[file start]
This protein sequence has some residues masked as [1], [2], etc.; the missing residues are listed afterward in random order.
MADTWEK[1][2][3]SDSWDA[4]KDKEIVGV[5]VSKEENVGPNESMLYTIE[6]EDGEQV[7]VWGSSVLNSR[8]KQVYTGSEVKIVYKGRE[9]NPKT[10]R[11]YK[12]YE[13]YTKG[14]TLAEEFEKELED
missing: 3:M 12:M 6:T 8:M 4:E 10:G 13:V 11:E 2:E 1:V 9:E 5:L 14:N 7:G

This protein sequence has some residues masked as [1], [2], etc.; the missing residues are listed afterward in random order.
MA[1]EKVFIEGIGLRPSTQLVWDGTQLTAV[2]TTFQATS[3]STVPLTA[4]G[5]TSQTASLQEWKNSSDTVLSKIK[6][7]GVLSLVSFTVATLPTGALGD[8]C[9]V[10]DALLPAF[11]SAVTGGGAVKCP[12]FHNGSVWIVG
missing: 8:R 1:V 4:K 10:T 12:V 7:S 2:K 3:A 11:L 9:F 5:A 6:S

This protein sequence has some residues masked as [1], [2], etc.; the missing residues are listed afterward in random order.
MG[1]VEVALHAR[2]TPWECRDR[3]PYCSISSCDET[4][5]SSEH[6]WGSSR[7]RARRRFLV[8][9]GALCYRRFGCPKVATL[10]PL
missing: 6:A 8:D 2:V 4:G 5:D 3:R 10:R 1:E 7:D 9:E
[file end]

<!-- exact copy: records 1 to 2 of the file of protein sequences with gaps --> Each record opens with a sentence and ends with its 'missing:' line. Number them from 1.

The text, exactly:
This protein sequence has some residues masked as [1], [2], etc.; the missing residues are listed afterward in random order.
MADTWEK[1][2][3]SDSWDA[4]KDKEIVGV[5]VSKEENVGPNESMLYTIE[6]EDGEQV[7]VWGSSVLNSR[8]KQVYTGSEVKIVYKGRE[9]NPKT[10]R[11]YK[12]YE[13]YTKG[14]TLAEEFEKELED
missing: 3:M 12:M 6:T 8:M 4:E 10:G 13:V 11:E 2:E 1:V 9:E 5:L 14:N 7:G

This protein sequence has some residues masked as [1], [2], etc.; the missing residues are listed afterward in random order.
MA[1]EKVFIEGIGLRPSTQLVWDGTQLTAV[2]TTFQATS[3]STVPLTA[4]G[5]TSQTASLQEWKNSSDTVLSKIK[6][7]GVLSLVSFTVATLPTGALGD[8]C[9]V[10]DALLPAF[11]SAVTGGGAVKCP[12]FHNGSVWIVG
missing: 8:R 1:V 4:K 10:T 12:V 7:S 2:K 3:A 11:L 9:F 5:A 6:S